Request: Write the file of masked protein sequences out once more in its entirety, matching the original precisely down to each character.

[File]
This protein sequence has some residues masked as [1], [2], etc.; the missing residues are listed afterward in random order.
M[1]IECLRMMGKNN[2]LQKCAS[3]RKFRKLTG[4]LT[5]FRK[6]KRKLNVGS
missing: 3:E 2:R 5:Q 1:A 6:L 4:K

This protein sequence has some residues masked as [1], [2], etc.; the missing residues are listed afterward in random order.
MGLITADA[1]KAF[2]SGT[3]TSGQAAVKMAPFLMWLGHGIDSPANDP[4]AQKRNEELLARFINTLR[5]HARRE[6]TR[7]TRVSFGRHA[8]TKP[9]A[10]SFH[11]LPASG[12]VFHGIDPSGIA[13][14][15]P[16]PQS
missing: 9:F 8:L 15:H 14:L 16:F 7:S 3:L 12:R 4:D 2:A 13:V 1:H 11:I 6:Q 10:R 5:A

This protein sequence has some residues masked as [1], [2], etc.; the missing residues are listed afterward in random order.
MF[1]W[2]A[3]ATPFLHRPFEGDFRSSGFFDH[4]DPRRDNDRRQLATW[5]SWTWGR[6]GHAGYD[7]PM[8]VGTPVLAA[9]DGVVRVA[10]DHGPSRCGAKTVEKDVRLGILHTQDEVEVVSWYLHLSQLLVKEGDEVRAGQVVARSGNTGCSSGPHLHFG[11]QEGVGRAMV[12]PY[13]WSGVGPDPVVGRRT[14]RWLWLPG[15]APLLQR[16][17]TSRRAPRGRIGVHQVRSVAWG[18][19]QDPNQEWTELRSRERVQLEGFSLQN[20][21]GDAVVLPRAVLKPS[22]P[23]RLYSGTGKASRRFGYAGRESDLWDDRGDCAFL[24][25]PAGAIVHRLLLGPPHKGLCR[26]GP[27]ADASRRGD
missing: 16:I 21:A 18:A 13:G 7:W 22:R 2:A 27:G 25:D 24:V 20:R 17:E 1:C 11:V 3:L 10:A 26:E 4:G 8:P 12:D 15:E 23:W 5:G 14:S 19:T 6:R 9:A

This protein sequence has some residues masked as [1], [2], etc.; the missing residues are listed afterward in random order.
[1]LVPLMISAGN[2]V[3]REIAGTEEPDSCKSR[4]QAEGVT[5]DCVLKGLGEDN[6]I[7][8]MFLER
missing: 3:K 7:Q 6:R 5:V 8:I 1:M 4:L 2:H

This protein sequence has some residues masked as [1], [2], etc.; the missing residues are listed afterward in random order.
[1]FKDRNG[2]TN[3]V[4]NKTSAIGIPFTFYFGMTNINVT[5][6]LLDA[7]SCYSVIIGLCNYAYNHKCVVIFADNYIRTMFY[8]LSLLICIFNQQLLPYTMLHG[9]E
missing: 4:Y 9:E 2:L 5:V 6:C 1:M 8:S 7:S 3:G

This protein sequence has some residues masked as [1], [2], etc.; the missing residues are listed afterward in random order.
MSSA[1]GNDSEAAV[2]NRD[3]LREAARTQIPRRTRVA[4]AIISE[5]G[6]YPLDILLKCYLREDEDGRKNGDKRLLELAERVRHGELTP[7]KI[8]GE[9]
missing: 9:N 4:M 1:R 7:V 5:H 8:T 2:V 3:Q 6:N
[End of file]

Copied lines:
This protein sequence has some residues masked as [1], [2], etc.; the missing residues are listed afterward in random order.
M[1]IECLRMMGKNN[2]LQKCAS[3]RKFRKLTG[4]LT[5]FRK[6]KRKLNVGS
missing: 3:E 2:R 5:Q 1:A 6:L 4:K

This protein sequence has some residues masked as [1], [2], etc.; the missing residues are listed afterward in random order.
MGLITADA[1]KAF[2]SGT[3]TSGQAAVKMAPFLMWLGHGIDSPANDP[4]AQKRNEELLARFINTLR[5]HARRE[6]TR[7]TRVSFGRHA[8]TKP[9]A[10]SFH[11]LPASG[12]VFHGIDPSGIA[13][14][15]P[16]PQS
missing: 9:F 8:L 15:H 14:L 16:F 7:S 3:L 12:R 4:D 2:A 13:V 1:H 11:I 6:Q 10:R 5:A

This protein sequence has some residues masked as [1], [2], etc.; the missing residues are listed afterward in random order.
MF[1]W[2]A[3]ATPFLHRPFEGDFRSSGFFDH[4]DPRRDNDRRQLATW[5]SWTWGR[6]GHAGYD[7]PM[8]VGTPVLAA[9]DGVVRVA[10]DHGPSRCGAKTVEKDVRLGILHTQDEVEVVSWYLHLSQLLVKEGDEVRAGQVVARSGNTGCSSGPHLHFG[11]QEGVGRAMV[12]PY[13]WSGVGPDPVVGRRT[14]RWLWLPG[15]APLLQR[16][17]TSRRAPRGRIGVHQVRSVAWG[18][19]QDPNQEWTELRSRERVQLEGFSLQN[20][21]GDAVVLPRAVLKPS[22]P[23]RLYSGTGKASRRFGYAGRESDLWDDRGDCAFL[24][25]PAGAIVHRLLLGPPHKGLCR[26]GP[27]ADASRRGD
missing: 16:I 21:A 18:A 13:G 7:W 22:R 2:A 27:G 25:D 24:V 20:R 17:E 1:C 11:V 3:L 10:A 26:E 4:G 8:P 12:D 15:E 23:W 5:G 14:S 19:T 6:R 9:A

This protein sequence has some residues masked as [1], [2], etc.; the missing residues are listed afterward in random order.
[1]LVPLMISAGN[2]V[3]REIAGTEEPDSCKSR[4]QAEGVT[5]DCVLKGLGEDN[6]I[7][8]MFLER
missing: 3:K 7:Q 6:R 5:V 8:I 1:M 4:L 2:H

This protein sequence has some residues masked as [1], [2], etc.; the missing residues are listed afterward in random order.
[1]FKDRNG[2]TN[3]V[4]NKTSAIGIPFTFYFGMTNINVT[5][6]LLDA[7]SCYSVIIGLCNYAYNHKCVVIFADNYIRTMFY[8]LSLLICIFNQQLLPYTMLHG[9]E
missing: 4:Y 9:E 2:L 5:V 6:C 1:M 8:S 7:S 3:G

This protein sequence has some residues masked as [1], [2], etc.; the missing residues are listed afterward in random order.
MSSA[1]GNDSEAAV[2]NRD[3]LREAARTQIPRRTRVA[4]AIISE[5]G[6]YPLDILLKCYLREDEDGRKNGDKRLLELAERVRHGELTP[7]KI[8]GE[9]
missing: 9:N 4:M 1:R 7:V 5:H 8:T 2:V 3:Q 6:N